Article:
Web 2.0 and the Political Mobilization of College Students

Web 2.0 and the Political Mobilization of College Students

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Description

Web 2.0 and the Political Mobilization of College Students investigates how college students' online activities, when politically oriented, can affect their political participatory patterns offline. Kenneth W. Moffett and Laurie L. Rice find that online forms of political participation-like friending or following candidates and groups as well as blogging or tweeting about politics-draw in a broader swathe of young adults than might ordinarily participate. Political scientists have traditionally determined that participatory patterns among the general public hold less sway in shaping civic activity among college students. This book, however, recognizes that young adults' political participation requires looking at their online activities and the ways in which these help mobilize young adults to participate via other forms. Moffett and Rice discover that engaging in one online participatory form usually begets other forms of civic activity, either online or offline.
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Product details

  • Hardback | 190 pages
  • 157 x 238 x 18mm | 431g
  • Lanham, MD, United States
  • English
  • 21 Tables, unspecified
  • 1498538576
  • 9781498538572

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Table of contents

Table of Contents
List of Figures


List of Tables


Acknowledgements

Chapter One: Participation, Technology and Age

Chapter Two: The Issues that Push Students Online

Chapter Three: A Portrait of Offline Participation

Chapter Four: Friending and Following as a Pathway for Political Participation

Chapter Five: Blogging and Tweeting as Attractors to Political Participation

Chapter Six: Going Offline? Online Participation's Mobilizing Effects

Chapter Seven: Causality, Endogeneity and the Complex Web of Participation

Chapter Eight: College Students and the Future of Political Participation

Appendix A: Question Wording and Summary Statistics for Student Election Survey Variables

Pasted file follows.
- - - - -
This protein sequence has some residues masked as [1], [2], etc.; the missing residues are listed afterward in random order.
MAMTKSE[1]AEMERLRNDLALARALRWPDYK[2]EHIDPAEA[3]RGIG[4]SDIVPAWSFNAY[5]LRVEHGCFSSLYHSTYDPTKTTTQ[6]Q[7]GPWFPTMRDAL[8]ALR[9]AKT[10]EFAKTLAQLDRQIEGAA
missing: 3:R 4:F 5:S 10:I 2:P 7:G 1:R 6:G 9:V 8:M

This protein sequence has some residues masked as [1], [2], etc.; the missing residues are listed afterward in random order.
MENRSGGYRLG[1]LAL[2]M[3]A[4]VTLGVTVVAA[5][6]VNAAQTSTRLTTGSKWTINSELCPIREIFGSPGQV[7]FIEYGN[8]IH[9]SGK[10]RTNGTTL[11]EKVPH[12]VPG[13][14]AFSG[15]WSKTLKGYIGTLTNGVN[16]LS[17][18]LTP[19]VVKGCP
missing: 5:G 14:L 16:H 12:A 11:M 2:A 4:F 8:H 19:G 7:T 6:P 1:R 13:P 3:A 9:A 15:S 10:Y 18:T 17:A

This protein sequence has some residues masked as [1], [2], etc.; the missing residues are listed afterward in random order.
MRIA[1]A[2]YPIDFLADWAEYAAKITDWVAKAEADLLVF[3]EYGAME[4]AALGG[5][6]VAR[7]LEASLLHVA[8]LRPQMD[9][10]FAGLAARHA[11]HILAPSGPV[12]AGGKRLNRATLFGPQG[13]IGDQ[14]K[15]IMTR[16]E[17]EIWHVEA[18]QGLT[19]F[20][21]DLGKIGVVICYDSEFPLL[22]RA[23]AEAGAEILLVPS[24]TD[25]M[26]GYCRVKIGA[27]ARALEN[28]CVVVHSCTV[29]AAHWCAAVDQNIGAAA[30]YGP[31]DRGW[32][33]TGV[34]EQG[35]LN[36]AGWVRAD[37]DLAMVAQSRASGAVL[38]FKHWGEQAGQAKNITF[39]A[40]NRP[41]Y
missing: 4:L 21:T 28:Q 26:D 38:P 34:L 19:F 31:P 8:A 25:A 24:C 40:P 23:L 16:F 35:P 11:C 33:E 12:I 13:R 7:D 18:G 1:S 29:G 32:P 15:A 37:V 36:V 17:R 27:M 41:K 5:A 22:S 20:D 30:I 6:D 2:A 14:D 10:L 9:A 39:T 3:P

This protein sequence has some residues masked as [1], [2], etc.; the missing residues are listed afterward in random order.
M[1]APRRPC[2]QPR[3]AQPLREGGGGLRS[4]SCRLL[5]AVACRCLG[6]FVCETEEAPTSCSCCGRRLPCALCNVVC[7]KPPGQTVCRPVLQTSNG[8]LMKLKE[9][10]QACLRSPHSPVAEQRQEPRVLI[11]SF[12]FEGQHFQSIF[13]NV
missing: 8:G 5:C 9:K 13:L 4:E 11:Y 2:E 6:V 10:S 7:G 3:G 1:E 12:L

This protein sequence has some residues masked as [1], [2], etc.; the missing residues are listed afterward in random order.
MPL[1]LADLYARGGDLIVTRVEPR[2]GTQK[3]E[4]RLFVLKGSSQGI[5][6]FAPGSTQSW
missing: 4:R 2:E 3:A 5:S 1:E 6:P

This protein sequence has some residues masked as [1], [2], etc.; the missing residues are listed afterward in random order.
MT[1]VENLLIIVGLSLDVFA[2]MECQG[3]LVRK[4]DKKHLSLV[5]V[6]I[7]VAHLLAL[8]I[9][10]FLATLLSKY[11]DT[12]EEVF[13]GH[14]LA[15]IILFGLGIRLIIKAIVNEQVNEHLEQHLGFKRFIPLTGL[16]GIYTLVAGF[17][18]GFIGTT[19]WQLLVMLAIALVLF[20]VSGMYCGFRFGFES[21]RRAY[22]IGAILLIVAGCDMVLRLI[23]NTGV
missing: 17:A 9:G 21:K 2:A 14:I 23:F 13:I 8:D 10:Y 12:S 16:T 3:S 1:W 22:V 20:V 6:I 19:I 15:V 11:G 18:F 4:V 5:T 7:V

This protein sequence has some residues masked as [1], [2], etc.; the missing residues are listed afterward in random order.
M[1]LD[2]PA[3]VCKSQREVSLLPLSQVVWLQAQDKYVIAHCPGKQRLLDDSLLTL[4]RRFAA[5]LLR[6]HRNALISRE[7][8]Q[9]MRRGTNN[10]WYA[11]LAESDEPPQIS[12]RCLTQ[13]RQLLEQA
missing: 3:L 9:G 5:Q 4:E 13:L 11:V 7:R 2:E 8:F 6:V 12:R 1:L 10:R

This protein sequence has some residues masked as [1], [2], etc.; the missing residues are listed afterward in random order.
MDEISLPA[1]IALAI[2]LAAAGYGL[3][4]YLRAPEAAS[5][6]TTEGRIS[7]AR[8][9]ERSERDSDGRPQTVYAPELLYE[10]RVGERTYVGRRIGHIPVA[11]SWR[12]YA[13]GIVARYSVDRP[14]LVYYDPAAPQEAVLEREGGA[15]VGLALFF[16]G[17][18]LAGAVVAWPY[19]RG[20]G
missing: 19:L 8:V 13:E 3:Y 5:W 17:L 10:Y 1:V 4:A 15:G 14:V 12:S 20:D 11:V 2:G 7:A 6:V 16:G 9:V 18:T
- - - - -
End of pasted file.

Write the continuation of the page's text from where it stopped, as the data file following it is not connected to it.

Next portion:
Appendix B: Question Wording and Summary Statistics for Pew Surveys Variables

References

About the Authors
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Review quote

Kenneth W. Moffett and Laurie L. Rice show that online political participation among college students is far more than idle slacktivism. Using one form of social media leads to others, and online and offline civic activities are mutually reinforcing. Social media expand the pool of attentive citizens and the forms through which they can join the political fray. Political parties ignore those media at their peril. -- Constance A. Flanagan, University of Wisconsin-Madison This study of college student political mobilization through the internet will interest anyone working in these areas. Moffett and Rice's thesis is that the low cost of political participation through the internet gives students an entry point into political activity from which they are likely to expand to a variety of online and some offline political action. Their research is based on a survey of college students at one university, but they also attempt to generalize their findings with Pew survey research data... [T]he questions asked are very important. Their finding that liking and friending politically in social media leads to more offline political activity raises the possibility that the internet could narrow the participation gap in which young people are less politically active. Though that is merely a possibility, the authors make a strong case against the "slacktivism" argument that online participation is trivial because it is easy. The final, most interesting chapter ponders this and other implications for political science and campaigns. * CHOICE * Web 2.0 and the Political Mobilization of College Students is a much-needed exploration of millennials' online and offline political activity. Moffett and Rice's examination of different forms of online participation and its consequences for offline participation provides the first empirical evidence that engaging in the virtual world can in fact translate to offline political activity. The consequences of these findings are considerable for both a flourishing field of political science as well as for political parties and candidates. This new book successfully compiles existing literature and theoretical and empirical innovations in ways that enrich our understanding of millennials and their behavior. -- Suzanne Chod, North Central College
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About Kenneth W. Moffett

Kenneth W. Moffett is associate professor of political science at Southern Illinois University Edwardsville.

Laurie L. Rice is associate professor of political science at Southern Illinois University Edwardsville.
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